By Sphera’s Editorial Team | March 8, 2017

This blog is the third of a four-part series: Using Risk Ranking to Drive Behaviors, Efficiencies, and Insights

Most of the world never realizes the dangers inherent in manufacturing, storing and distributing materials required to support what we drink, eat, wear and use on a day-to-day basis. The key to taming these dangers lies in a robust and comprehensive risk-aware environment and strong fail-proof event reporting culture.

If something is wrong or looks wrong, it probably will go wrong and needs to be fixed right away. Hope is not a strategy. A near-miss simply postpones the inevitable with possible fatal or expensive consequences. It is much cheaper to fix the root cause sooner than later.

This mindset is front and center in Sphera’s recent webinar, “Using Risk Ranking to Drive Behaviors, Efficiencies and Insights,” jointly authored with an industry recognized client company. This participating company encourages its employees to stay alert at all times and to report events that not only have occurred, but also could occur if appropriate mitigating measures are not put into place. Management provides assurance to line staff that all reported incidents will be reviewed and prioritized (Event Management – Optimizing Mitigation Efforts.) Supervisors are trained to empathize with employees reporting the mistakes, and to focus on improvement measures. A simple diagnostic questioning approach of “What happened?” and “How do we fix it?” has evolved into “What can we do differently to mitigate root cause?” Readiness to blame attitude is replaced with that of curiosity and root-cause resolution.

Appropriate metrics are shared with personnel to provide them visibility on the progress. Staff is trained to report and categorize (Managing Quality in Your Event Reporting Process) events. Risk managers and the rest of the environmental health and safety personnel provide continuous feedback to ensure reporting quality is maintained at all times.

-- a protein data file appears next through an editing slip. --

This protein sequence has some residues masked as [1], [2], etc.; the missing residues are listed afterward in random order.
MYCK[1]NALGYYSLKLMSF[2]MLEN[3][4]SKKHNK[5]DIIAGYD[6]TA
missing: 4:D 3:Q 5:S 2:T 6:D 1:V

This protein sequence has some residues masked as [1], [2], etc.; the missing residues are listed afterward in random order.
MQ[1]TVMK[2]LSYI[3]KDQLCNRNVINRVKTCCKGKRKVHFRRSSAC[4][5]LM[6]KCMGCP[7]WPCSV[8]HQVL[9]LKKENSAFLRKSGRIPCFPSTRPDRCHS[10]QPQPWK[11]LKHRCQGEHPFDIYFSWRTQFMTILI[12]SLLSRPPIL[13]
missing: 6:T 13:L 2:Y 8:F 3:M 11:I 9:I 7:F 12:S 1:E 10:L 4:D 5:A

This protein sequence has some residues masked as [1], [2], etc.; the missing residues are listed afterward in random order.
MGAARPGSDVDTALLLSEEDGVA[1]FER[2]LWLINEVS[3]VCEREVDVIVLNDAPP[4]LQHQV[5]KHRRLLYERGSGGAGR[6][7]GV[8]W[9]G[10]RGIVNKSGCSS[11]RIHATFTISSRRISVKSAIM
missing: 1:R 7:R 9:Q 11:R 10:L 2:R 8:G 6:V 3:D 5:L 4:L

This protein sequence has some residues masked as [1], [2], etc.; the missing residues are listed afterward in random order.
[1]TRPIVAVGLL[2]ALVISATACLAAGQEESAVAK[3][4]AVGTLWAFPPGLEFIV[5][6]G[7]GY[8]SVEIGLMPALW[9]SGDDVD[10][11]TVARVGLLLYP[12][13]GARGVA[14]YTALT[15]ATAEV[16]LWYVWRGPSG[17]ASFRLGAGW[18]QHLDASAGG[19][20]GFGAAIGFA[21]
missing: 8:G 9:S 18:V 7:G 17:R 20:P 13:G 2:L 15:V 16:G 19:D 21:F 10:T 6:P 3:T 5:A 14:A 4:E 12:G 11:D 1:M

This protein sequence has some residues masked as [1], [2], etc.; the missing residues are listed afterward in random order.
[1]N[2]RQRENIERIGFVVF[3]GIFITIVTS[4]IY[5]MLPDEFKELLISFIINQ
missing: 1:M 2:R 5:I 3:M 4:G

A right attitude supported by adequate resources and an effective governance model makes this initiative easy and efficient. On the flip side, a poor approach can lead to confusion, gaming and bad quality non-actionable events. Needless to say, the process becomes counterproductive when staff record events just for the sake of doing so. In the webinar, the team elaborates on four building blocks—business process, capability, technology and governance model—that collectively lay a strong foundation at this company to sustain this environment.

A well-documented process includes a comprehensive risk universe, scenario analysis, risk assessments, detailed workflows, business continuity and disaster recovery plans. Capability covers the training resources, accountability, reviewer and escalation hierarchy available to proactively prepare the organization and to handle incidents if and when they happen. Technology supports the workflows and makes it convenient to execute the responsibilities asked of every individual in the enterprise. Lastly, the governance model drives adoption by clearly defining the right objectives, establishing the right incentives and driving collection of the right reporting metrics.

I think this is the essence of environmental health and safety initiatives. A risk-aware environment drives and supports the right behavior consistently over a period of time, which automatically turns into a positive culture for the organization and keeps everyone around us safe.

Check out our webinar recording to find out how your risk culture compares with that of this leading organization.

Also Read Part 4 of this blog series: Event Management – Benchmark Metrics